I know what you're getting at here, but I wouldn't exactly call it sad. Even with urban areas experiencing a resurgence, suburban home ownership is still seen as the American dream and it has historically been a dream deferred for African Americans who were systematically shut out of opportunities to own homes in neighborhoods with appreciating property values, which were in the suburbs. For many African Americans, urban cores represent blight, poverty, and a lack of opportunity since for so long, suburban areas received investment and thrived at the expense of downtowns and inner-city neighborhoods. Also, to find a reasonable price point for a home in urban neighborhoods can be difficult, and getting in on the ground floor of a gentrification wave is a risky endeavor and many African Americans simply cannot afford that risk. Furthermore, I think this whole thing about "American cities are going the route of European cities" is way overblown. The suburbs aren't going anywhere and they will still be desirable for generations to come. That said, I've found that in cities like Atlanta and DC, you see more single/childless "buppies" opting for urban areas, just like in most cities. You won't find too many families with school-age children doing so, at least not yet.

Last edited by Mutiny77; 10-16-2013 at 01:06 AM..
Reply With Quote Quick reply to this message
 
Old 10-16-2013, 03:32 AM
 
Location: McLean, VA
434 posts, read 398,525 times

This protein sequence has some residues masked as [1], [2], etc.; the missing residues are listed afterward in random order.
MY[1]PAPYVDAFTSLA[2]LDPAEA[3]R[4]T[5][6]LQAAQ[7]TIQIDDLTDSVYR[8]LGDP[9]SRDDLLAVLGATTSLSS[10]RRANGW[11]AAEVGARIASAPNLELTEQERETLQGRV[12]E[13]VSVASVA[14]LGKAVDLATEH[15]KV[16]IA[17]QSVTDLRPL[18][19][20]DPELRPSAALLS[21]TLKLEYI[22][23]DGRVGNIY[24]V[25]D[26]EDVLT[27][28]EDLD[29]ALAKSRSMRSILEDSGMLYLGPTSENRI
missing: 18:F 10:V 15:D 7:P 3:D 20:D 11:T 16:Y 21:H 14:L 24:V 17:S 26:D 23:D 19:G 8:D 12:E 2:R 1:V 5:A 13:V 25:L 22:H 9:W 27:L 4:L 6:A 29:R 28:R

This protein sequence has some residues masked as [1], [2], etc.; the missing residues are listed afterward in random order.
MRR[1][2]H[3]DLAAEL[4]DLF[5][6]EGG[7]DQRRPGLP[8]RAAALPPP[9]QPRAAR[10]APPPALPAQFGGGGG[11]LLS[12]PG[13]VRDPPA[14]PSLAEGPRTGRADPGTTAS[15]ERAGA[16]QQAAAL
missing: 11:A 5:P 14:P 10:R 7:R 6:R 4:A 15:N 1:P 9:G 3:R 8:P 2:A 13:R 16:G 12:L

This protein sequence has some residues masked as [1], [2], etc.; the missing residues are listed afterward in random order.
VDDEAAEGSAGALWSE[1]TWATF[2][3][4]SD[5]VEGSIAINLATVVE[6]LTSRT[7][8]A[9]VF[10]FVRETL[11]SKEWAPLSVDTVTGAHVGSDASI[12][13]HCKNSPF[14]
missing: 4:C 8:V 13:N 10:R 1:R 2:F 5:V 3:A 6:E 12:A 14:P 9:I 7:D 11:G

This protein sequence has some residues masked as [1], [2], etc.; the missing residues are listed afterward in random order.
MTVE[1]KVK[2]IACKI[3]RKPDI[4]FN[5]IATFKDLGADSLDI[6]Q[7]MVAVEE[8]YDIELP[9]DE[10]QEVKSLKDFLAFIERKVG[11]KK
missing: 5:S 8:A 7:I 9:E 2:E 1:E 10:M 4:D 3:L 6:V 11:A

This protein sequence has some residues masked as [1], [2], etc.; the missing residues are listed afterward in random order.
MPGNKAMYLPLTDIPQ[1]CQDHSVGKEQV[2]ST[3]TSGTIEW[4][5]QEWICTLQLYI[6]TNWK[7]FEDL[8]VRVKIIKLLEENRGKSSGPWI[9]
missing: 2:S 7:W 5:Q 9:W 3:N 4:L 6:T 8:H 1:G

Reputation: 252
Quote:
Originally Posted by MDAllstar View Post
I believe that as the cycle passes, black people too will want to be in walking distance to amenities and all the things they need in life instead of spending half their life in a car with a large house in the suburbs. That is what young white people are doing now who grew up in the suburbs.
For single young professionals that is very true, but once they get married and have children their priorities change. My sister lives in Brooklyn and was unmarried, childless and car-less until she got married a couple of years ago. Now she and her husband have a child and two cars (although they are still in Brooklyn). Even if a family with children lives in the city, a car is just a must - if not for anything else but to haul all of the groceries and children.

I have other (black) friends that swore up and down that they would never leave the inner city, but sold their inner city home and settled into their suburban lifestyle with their new families.

I know that many TOD advocates scream when this is mentioned, but it is true: the inner cities - particularly the gentrifying areas - are not family friendly (some people in these communities are downright hostile to families). The suburbs usually have better facilities for activities like child sports leagues and parking for everyone's cars. And those leagues require driving - lots of driving.

All in all, I agree with Mutiny77's statement here:

Quote: